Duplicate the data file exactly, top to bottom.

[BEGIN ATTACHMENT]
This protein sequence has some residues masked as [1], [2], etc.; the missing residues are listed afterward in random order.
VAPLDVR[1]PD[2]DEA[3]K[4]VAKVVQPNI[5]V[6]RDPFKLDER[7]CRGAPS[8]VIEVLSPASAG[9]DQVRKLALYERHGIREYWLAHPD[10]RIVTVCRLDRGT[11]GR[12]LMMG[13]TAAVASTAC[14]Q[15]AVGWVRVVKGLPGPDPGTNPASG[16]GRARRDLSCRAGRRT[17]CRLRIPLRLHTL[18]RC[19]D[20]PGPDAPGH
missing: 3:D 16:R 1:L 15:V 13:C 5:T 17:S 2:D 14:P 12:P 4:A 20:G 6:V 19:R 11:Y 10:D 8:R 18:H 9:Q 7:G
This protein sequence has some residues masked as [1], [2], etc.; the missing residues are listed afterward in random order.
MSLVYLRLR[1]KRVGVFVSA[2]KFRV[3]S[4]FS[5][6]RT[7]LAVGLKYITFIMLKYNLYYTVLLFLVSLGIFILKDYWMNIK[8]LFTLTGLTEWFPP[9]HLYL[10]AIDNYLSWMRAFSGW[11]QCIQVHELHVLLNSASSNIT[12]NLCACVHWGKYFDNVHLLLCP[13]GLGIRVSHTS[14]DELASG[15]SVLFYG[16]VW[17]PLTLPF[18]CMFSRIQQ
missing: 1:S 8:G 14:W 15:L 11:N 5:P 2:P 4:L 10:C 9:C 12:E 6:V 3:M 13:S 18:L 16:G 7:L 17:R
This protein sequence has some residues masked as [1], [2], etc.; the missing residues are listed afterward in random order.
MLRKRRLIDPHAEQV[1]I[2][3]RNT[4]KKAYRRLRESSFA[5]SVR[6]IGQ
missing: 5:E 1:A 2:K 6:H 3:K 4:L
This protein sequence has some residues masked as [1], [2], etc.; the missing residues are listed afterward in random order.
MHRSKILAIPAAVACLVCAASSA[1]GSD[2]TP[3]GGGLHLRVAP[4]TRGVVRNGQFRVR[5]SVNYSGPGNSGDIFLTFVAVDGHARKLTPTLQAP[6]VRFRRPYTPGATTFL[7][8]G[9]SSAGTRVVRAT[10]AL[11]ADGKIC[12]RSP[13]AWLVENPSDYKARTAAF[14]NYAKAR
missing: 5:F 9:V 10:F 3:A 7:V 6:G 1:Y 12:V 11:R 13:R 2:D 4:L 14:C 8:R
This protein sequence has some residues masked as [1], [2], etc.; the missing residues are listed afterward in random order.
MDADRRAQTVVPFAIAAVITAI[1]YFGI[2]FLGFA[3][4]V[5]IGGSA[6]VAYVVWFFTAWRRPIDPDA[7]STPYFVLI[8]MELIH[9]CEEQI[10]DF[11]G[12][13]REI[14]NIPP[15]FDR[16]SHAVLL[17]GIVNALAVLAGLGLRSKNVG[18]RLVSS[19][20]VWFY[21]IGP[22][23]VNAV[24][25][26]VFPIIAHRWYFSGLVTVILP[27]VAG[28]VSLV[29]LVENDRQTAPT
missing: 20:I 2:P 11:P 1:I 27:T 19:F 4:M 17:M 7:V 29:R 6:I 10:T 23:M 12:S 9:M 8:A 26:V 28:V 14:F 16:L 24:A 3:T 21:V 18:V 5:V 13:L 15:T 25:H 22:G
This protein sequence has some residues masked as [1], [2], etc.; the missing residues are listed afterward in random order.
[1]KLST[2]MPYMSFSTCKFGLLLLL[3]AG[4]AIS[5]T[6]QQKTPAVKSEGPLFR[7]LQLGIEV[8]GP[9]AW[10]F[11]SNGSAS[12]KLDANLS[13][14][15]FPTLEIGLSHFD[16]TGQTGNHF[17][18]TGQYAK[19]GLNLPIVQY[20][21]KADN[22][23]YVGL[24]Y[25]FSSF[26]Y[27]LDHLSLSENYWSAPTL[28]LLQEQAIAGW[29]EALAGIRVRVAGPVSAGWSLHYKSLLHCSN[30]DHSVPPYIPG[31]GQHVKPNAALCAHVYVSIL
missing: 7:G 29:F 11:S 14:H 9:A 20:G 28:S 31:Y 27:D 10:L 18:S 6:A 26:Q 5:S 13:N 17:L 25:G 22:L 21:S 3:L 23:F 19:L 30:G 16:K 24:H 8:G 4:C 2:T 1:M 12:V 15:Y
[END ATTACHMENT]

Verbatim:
This protein sequence has some residues masked as [1], [2], etc.; the missing residues are listed afterward in random order.
VAPLDVR[1]PD[2]DEA[3]K[4]VAKVVQPNI[5]V[6]RDPFKLDER[7]CRGAPS[8]VIEVLSPASAG[9]DQVRKLALYERHGIREYWLAHPD[10]RIVTVCRLDRGT[11]GR[12]LMMG[13]TAAVASTAC[14]Q[15]AVGWVRVVKGLPGPDPGTNPASG[16]GRARRDLSCRAGRRT[17]CRLRIPLRLHTL[18]RC[19]D[20]PGPDAPGH
missing: 3:D 16:R 1:L 15:V 13:C 5:T 17:S 2:D 14:P 12:P 4:A 20:G 6:V 19:R 11:Y 10:D 8:R 18:H 9:Q 7:G
This protein sequence has some residues masked as [1], [2], etc.; the missing residues are listed afterward in random order.
MSLVYLRLR[1]KRVGVFVSA[2]KFRV[3]S[4]FS[5][6]RT[7]LAVGLKYITFIMLKYNLYYTVLLFLVSLGIFILKDYWMNIK[8]LFTLTGLTEWFPP[9]HLYL[10]AIDNYLSWMRAFSGW[11]QCIQVHELHVLLNSASSNIT[12]NLCACVHWGKYFDNVHLLLCP[13]GLGIRVSHTS[14]DELASG[15]SVLFYG[16]VW[17]PLTLPF[18]CMFSRIQQ
missing: 1:S 8:G 14:W 15:L 11:N 5:P 2:P 4:L 10:C 9:C 12:E 6:V 3:M 13:S 18:L 16:G 7:L 17:R
This protein sequence has some residues masked as [1], [2], etc.; the missing residues are listed afterward in random order.
MLRKRRLIDPHAEQV[1]I[2][3]RNT[4]KKAYRRLRESSFA[5]SVR[6]IGQ
missing: 5:E 1:A 2:K 6:H 3:K 4:L
This protein sequence has some residues masked as [1], [2], etc.; the missing residues are listed afterward in random order.
MHRSKILAIPAAVACLVCAASSA[1]GSD[2]TP[3]GGGLHLRVAP[4]TRGVVRNGQFRVR[5]SVNYSGPGNSGDIFLTFVAVDGHARKLTPTLQAP[6]VRFRRPYTPGATTFL[7][8]G[9]SSAGTRVVRAT[10]AL[11]ADGKIC[12]RSP[13]AWLVENPSDYKARTAAF[14]NYAKAR
missing: 5:F 9:V 10:F 3:A 7:V 6:G 1:Y 12:V 11:R 13:R 2:D 4:L 14:C 8:R
This protein sequence has some residues masked as [1], [2], etc.; the missing residues are listed afterward in random order.
MDADRRAQTVVPFAIAAVITAI[1]YFGI[2]FLGFA[3][4]V[5]IGGSA[6]VAYVVWFFTAWRRPIDPDA[7]STPYFVLI[8]MELIH[9]CEEQI[10]DF[11]G[12][13]REI[14]NIPP[15]FDR[16]SHAVLL[17]GIVNALAVLAGLGLRSKNVG[18]RLVSS[19][20]VWFY[21]IGP[22][23]VNAV[24][25][26]VFPIIAHRWYFSGLVTVILP[27]VAG[28]VSLV[29]LVENDRQTAPT
missing: 20:I 2:P 11:P 1:I 27:T 19:F 4:M 17:M 7:V 29:R 6:I 10:T 23:M 12:S 9:M 8:A 26:V 28:V 14:F 16:L 24:A 3:T 21:V 18:V 5:V 13:L 15:T 25:H 22:G
This protein sequence has some residues masked as [1], [2], etc.; the missing residues are listed afterward in random order.
[1]KLST[2]MPYMSFSTCKFGLLLLL[3]AG[4]AIS[5]T[6]QQKTPAVKSEGPLFR[7]LQLGIEV[8]GP[9]AW[10]F[11]SNGSAS[12]KLDANLS[13][14][15]FPTLEIGLSHFD[16]TGQTGNHF[17][18]TGQYAK[19]GLNLPIVQY[20][21]KADN[22][23]YVGL[24]Y[25]FSSF[26]Y[27]LDHLSLSENYWSAPTL[28]LLQEQAIAGW[29]EALAGIRVRVAGPVSAGWSLHYKSLLHCSN[30]DHSVPPYIPG[31]GQHVKPNAALCAHVYVSIL
missing: 7:G 29:F 11:S 14:H 9:A 20:G 28:S 31:Y 27:D 10:L 18:S 6:A 26:Q 5:S 13:N 17:L 25:G 22:L 21:S 3:L 23:F 19:L 30:G 16:K 24:H 8:G 4:C 2:T 1:M 12:V 15:Y